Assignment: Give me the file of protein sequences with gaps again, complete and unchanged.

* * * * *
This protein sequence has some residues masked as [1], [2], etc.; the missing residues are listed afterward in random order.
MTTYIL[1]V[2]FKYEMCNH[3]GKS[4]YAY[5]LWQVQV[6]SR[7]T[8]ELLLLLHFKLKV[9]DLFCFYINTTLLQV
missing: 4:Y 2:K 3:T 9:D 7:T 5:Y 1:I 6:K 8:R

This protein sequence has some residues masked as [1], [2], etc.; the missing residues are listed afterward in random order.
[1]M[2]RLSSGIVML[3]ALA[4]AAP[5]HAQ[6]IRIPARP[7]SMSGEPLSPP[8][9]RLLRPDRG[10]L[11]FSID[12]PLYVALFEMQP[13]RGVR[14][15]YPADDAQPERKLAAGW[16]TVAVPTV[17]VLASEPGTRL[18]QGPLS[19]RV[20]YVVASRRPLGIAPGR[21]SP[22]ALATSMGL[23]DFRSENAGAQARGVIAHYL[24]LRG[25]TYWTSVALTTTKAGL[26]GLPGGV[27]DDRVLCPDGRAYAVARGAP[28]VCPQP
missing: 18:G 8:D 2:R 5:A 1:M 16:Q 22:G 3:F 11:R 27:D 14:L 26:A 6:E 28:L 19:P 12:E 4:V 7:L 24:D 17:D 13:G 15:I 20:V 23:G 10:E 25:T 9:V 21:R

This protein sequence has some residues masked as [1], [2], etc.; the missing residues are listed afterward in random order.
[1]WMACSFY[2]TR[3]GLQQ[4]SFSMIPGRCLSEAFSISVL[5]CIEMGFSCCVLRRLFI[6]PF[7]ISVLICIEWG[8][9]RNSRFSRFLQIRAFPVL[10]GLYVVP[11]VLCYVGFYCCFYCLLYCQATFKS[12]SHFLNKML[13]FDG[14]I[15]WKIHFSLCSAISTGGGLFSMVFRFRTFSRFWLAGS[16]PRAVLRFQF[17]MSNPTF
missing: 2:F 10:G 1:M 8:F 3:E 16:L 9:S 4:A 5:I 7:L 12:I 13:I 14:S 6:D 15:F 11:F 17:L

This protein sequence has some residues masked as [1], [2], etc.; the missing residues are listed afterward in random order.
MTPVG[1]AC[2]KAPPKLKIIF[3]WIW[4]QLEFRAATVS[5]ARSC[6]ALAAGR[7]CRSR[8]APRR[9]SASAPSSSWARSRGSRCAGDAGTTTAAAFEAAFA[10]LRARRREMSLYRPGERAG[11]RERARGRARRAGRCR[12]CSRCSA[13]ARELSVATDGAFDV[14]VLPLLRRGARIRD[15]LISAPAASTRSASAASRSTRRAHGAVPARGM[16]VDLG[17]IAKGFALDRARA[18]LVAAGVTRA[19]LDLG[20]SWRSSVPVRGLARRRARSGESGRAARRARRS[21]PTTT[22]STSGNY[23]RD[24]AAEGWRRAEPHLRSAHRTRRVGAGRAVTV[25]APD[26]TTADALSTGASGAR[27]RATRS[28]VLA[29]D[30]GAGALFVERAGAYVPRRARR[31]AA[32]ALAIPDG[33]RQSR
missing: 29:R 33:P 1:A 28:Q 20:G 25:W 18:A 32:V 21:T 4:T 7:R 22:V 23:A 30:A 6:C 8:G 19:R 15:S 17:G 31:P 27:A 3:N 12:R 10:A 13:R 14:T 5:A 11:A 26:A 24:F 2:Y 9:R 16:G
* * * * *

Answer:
This protein sequence has some residues masked as [1], [2], etc.; the missing residues are listed afterward in random order.
MTTYIL[1]V[2]FKYEMCNH[3]GKS[4]YAY[5]LWQVQV[6]SR[7]T[8]ELLLLLHFKLKV[9]DLFCFYINTTLLQV
missing: 4:Y 2:K 3:T 9:D 7:T 5:Y 1:I 6:K 8:R

This protein sequence has some residues masked as [1], [2], etc.; the missing residues are listed afterward in random order.
[1]M[2]RLSSGIVML[3]ALA[4]AAP[5]HAQ[6]IRIPARP[7]SMSGEPLSPP[8][9]RLLRPDRG[10]L[11]FSID[12]PLYVALFEMQP[13]RGVR[14][15]YPADDAQPERKLAAGW[16]TVAVPTV[17]VLASEPGTRL[18]QGPLS[19]RV[20]YVVASRRPLGIAPGR[21]SP[22]ALATSMGL[23]DFRSENAGAQARGVIAHYL[24]LRG[25]TYWTSVALTTTKAGL[26]GLPGGV[27]DDRVLCPDGRAYAVARGAP[28]VCPQP
missing: 18:G 8:D 2:R 5:A 1:M 16:Q 22:G 3:F 11:R 27:D 14:L 26:A 6:E 28:L 19:P 12:E 4:V 7:L 24:D 17:D 13:G 15:I 20:V 23:G 10:E 25:T 9:V 21:R

This protein sequence has some residues masked as [1], [2], etc.; the missing residues are listed afterward in random order.
[1]WMACSFY[2]TR[3]GLQQ[4]SFSMIPGRCLSEAFSISVL[5]CIEMGFSCCVLRRLFI[6]PF[7]ISVLICIEWG[8][9]RNSRFSRFLQIRAFPVL[10]GLYVVP[11]VLCYVGFYCCFYCLLYCQATFKS[12]SHFLNKML[13]FDG[14]I[15]WKIHFSLCSAISTGGGLFSMVFRFRTFSRFWLAGS[16]PRAVLRFQF[17]MSNPTF
missing: 2:F 10:G 1:M 8:F 3:E 16:L 9:S 4:A 5:I 7:L 12:I 13:I 14:S 6:D 15:F 11:F 17:L

This protein sequence has some residues masked as [1], [2], etc.; the missing residues are listed afterward in random order.
MTPVG[1]AC[2]KAPPKLKIIF[3]WIW[4]QLEFRAATVS[5]ARSC[6]ALAAGR[7]CRSR[8]APRR[9]SASAPSSSWARSRGSRCAGDAGTTTAAAFEAAFA[10]LRARRREMSLYRPGERAG[11]RERARGRARRAGRCR[12]CSRCSA[13]ARELSVATDGAFDV[14]VLPLLRRGARIRD[15]LISAPAASTRSASAASRSTRRAHGAVPARGM[16]VDLG[17]IAKGFALDRARA[18]LVAAGVTRA[19]LDLG[20]SWRSSVPVRGLARRRARSGESGRAARRARRS[21]PTTT[22]STSGNY[23]RD[24]AAEGWRRAEPHLRSAHRTRRVGAGRAVTV[25]APD[26]TTADALSTGASGAR[27]RATRS[28]VLA[29]D[30]GAGALFVERAGAYVPRRARR[31]AA[32]ALAIPDG[33]RQSR
missing: 29:R 33:P 1:A 28:Q 20:G 25:W 18:A 32:V 21:T 4:T 7:R 22:V 23:A 30:A 6:C 8:G 19:R 15:S 17:G 31:P 27:A 3:N 12:R 10:A 13:R 14:T 5:A 11:A 26:A 24:F 2:Y 9:R 16:G